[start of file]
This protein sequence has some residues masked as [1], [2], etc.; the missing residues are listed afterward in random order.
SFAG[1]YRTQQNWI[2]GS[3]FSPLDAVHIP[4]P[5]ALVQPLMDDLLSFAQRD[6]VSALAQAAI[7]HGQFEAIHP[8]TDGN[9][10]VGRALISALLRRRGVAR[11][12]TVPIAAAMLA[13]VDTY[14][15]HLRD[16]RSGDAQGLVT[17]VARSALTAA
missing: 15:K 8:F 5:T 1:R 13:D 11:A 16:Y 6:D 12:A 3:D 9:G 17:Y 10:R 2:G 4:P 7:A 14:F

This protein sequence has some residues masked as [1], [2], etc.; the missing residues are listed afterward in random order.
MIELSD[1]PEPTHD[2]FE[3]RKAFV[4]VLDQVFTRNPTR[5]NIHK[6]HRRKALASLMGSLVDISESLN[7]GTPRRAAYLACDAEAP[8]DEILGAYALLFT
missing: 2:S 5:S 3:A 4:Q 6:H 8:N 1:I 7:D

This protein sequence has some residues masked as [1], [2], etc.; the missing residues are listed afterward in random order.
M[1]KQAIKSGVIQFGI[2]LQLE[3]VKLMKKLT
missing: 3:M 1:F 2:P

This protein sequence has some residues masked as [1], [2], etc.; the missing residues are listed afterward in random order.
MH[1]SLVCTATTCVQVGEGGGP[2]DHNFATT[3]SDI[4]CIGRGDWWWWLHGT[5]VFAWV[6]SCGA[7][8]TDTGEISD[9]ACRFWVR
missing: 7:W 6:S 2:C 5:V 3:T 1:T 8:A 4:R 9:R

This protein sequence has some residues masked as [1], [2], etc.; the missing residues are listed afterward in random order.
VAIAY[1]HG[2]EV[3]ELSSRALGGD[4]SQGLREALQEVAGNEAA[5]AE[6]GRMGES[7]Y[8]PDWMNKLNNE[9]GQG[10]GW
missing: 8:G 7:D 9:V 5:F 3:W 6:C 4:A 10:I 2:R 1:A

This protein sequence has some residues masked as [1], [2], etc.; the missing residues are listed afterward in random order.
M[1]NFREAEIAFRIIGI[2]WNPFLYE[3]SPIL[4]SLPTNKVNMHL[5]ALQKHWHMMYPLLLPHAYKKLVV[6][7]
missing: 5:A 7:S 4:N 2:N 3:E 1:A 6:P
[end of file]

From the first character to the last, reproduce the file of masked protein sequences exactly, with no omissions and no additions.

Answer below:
This protein sequence has some residues masked as [1], [2], etc.; the missing residues are listed afterward in random order.
SFAG[1]YRTQQNWI[2]GS[3]FSPLDAVHIP[4]P[5]ALVQPLMDDLLSFAQRD[6]VSALAQAAI[7]HGQFEAIHP[8]TDGN[9][10]VGRALISALLRRRGVAR[11][12]TVPIAAAMLA[13]VDTY[14][15]HLRD[16]RSGDAQGLVT[17]VARSALTAA
missing: 15:K 8:F 5:T 1:R 13:D 11:A 16:Y 6:D 12:A 3:D 9:G 17:Y 10:R 2:G 4:P 7:A 14:F

This protein sequence has some residues masked as [1], [2], etc.; the missing residues are listed afterward in random order.
MIELSD[1]PEPTHD[2]FE[3]RKAFV[4]VLDQVFTRNPTR[5]NIHK[6]HRRKALASLMGSLVDISESLN[7]GTPRRAAYLACDAEAP[8]DEILGAYALLFT
missing: 2:S 5:S 3:A 4:Q 6:H 8:N 1:I 7:D

This protein sequence has some residues masked as [1], [2], etc.; the missing residues are listed afterward in random order.
M[1]KQAIKSGVIQFGI[2]LQLE[3]VKLMKKLT
missing: 3:M 1:F 2:P

This protein sequence has some residues masked as [1], [2], etc.; the missing residues are listed afterward in random order.
MH[1]SLVCTATTCVQVGEGGGP[2]DHNFATT[3]SDI[4]CIGRGDWWWWLHGT[5]VFAWV[6]SCGA[7][8]TDTGEISD[9]ACRFWVR
missing: 7:W 6:S 2:C 5:V 3:T 1:T 8:A 4:R 9:R

This protein sequence has some residues masked as [1], [2], etc.; the missing residues are listed afterward in random order.
VAIAY[1]HG[2]EV[3]ELSSRALGGD[4]SQGLREALQEVAGNEAA[5]AE[6]GRMGES[7]Y[8]PDWMNKLNNE[9]GQG[10]GW
missing: 8:G 7:D 9:V 5:F 3:W 6:C 4:A 10:I 2:R 1:A

This protein sequence has some residues masked as [1], [2], etc.; the missing residues are listed afterward in random order.
M[1]NFREAEIAFRIIGI[2]WNPFLYE[3]SPIL[4]SLPTNKVNMHL[5]ALQKHWHMMYPLLLPHAYKKLVV[6][7]
missing: 5:A 7:S 4:N 2:N 3:E 1:A 6:P